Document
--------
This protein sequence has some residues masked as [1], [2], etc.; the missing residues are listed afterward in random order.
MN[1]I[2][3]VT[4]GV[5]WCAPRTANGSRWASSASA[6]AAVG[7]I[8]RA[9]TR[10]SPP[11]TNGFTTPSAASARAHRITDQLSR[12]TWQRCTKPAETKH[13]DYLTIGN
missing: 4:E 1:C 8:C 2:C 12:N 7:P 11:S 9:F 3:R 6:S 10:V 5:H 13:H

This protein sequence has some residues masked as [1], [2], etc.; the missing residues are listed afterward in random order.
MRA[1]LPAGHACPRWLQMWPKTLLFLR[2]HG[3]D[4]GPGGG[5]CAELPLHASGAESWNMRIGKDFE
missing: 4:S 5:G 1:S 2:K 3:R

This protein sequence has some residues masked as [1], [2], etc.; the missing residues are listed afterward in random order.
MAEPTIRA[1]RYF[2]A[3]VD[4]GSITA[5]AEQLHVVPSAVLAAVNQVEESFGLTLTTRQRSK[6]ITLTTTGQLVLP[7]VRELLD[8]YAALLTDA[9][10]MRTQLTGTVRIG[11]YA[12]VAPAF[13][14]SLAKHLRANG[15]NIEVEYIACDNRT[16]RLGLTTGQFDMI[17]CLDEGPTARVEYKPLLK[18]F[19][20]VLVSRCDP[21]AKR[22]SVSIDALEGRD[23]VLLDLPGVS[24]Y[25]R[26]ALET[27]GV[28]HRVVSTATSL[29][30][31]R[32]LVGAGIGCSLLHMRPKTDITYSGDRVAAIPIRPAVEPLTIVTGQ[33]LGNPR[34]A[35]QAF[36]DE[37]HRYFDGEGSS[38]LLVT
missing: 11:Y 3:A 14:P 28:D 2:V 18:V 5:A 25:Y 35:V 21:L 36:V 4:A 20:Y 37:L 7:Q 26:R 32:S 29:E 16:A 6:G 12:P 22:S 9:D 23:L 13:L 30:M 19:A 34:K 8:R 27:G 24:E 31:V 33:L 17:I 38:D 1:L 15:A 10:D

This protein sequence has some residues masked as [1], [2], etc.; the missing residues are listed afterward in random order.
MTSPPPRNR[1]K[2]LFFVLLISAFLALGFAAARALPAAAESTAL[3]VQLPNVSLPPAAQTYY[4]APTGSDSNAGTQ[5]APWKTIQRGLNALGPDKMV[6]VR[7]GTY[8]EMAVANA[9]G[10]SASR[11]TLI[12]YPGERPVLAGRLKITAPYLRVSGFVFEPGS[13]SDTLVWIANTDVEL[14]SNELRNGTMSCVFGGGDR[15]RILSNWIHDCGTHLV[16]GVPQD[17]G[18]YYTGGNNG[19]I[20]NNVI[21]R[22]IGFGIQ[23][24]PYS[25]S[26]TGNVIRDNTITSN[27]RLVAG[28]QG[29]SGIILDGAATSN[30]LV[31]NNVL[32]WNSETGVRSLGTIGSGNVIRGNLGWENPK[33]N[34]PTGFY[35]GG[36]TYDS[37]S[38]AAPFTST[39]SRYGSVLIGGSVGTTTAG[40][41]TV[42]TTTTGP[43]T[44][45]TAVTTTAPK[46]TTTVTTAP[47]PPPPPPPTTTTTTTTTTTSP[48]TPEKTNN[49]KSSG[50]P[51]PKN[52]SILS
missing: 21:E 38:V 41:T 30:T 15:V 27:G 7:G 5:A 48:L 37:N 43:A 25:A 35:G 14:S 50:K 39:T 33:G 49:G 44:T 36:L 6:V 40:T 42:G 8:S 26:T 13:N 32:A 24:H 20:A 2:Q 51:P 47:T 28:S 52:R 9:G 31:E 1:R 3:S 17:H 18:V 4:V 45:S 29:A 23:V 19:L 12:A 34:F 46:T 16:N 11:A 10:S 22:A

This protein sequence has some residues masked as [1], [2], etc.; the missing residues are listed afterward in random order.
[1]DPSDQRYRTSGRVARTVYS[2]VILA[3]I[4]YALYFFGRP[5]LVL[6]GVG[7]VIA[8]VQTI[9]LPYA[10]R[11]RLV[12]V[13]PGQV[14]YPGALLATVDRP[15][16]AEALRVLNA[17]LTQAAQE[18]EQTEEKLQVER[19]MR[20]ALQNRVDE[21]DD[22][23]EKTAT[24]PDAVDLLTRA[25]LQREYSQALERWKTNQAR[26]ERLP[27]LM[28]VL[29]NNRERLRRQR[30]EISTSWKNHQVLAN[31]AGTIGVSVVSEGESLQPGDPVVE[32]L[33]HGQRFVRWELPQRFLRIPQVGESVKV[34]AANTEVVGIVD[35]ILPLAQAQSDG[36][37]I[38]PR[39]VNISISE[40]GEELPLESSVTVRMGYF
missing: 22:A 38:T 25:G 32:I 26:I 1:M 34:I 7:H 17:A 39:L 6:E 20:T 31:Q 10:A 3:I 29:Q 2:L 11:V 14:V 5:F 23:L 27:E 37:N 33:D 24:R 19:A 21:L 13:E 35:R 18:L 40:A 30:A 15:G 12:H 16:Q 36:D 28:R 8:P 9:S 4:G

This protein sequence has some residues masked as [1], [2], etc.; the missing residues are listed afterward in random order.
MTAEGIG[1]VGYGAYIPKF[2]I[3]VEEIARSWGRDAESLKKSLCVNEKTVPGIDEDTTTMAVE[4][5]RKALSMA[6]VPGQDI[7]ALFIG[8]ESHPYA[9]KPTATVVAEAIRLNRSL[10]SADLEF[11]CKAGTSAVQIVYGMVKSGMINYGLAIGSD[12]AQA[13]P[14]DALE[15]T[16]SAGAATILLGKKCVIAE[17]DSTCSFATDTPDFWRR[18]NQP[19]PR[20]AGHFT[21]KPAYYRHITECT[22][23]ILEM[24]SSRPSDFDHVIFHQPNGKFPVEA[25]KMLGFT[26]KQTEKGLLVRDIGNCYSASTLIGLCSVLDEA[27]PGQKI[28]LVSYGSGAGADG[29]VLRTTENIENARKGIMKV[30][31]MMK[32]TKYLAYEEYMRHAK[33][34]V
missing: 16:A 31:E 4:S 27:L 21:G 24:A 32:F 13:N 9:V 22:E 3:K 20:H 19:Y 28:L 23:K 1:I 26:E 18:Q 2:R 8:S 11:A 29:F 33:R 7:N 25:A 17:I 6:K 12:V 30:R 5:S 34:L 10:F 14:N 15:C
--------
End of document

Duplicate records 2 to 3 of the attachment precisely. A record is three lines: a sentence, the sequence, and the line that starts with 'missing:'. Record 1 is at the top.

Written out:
This protein sequence has some residues masked as [1], [2], etc.; the missing residues are listed afterward in random order.
MRA[1]LPAGHACPRWLQMWPKTLLFLR[2]HG[3]D[4]GPGGG[5]CAELPLHASGAESWNMRIGKDFE
missing: 4:S 5:G 1:S 2:K 3:R

This protein sequence has some residues masked as [1], [2], etc.; the missing residues are listed afterward in random order.
MAEPTIRA[1]RYF[2]A[3]VD[4]GSITA[5]AEQLHVVPSAVLAAVNQVEESFGLTLTTRQRSK[6]ITLTTTGQLVLP[7]VRELLD[8]YAALLTDA[9][10]MRTQLTGTVRIG[11]YA[12]VAPAF[13][14]SLAKHLRANG[15]NIEVEYIACDNRT[16]RLGLTTGQFDMI[17]CLDEGPTARVEYKPLLK[18]F[19][20]VLVSRCDP[21]AKR[22]SVSIDALEGRD[23]VLLDLPGVS[24]Y[25]R[26]ALET[27]GV[28]HRVVSTATSL[29][30][31]R[32]LVGAGIGCSLLHMRPKTDITYSGDRVAAIPIRPAVEPLTIVTGQ[33]LGNPR[34]A[35]QAF[36]DE[37]HRYFDGEGSS[38]LLVT
missing: 11:Y 3:A 14:P 28:D 2:V 18:V 5:A 25:Y 35:V 21:L 36:V 4:A 20:Y 37:L 7:Q 26:R 32:S 29:E 16:A 6:G 12:P 22:S 9:D 23:L 13:L 30:M 19:A 34:K 8:R 27:G 24:E 31:V 33:L 17:I 38:D 1:L 15:A 10:D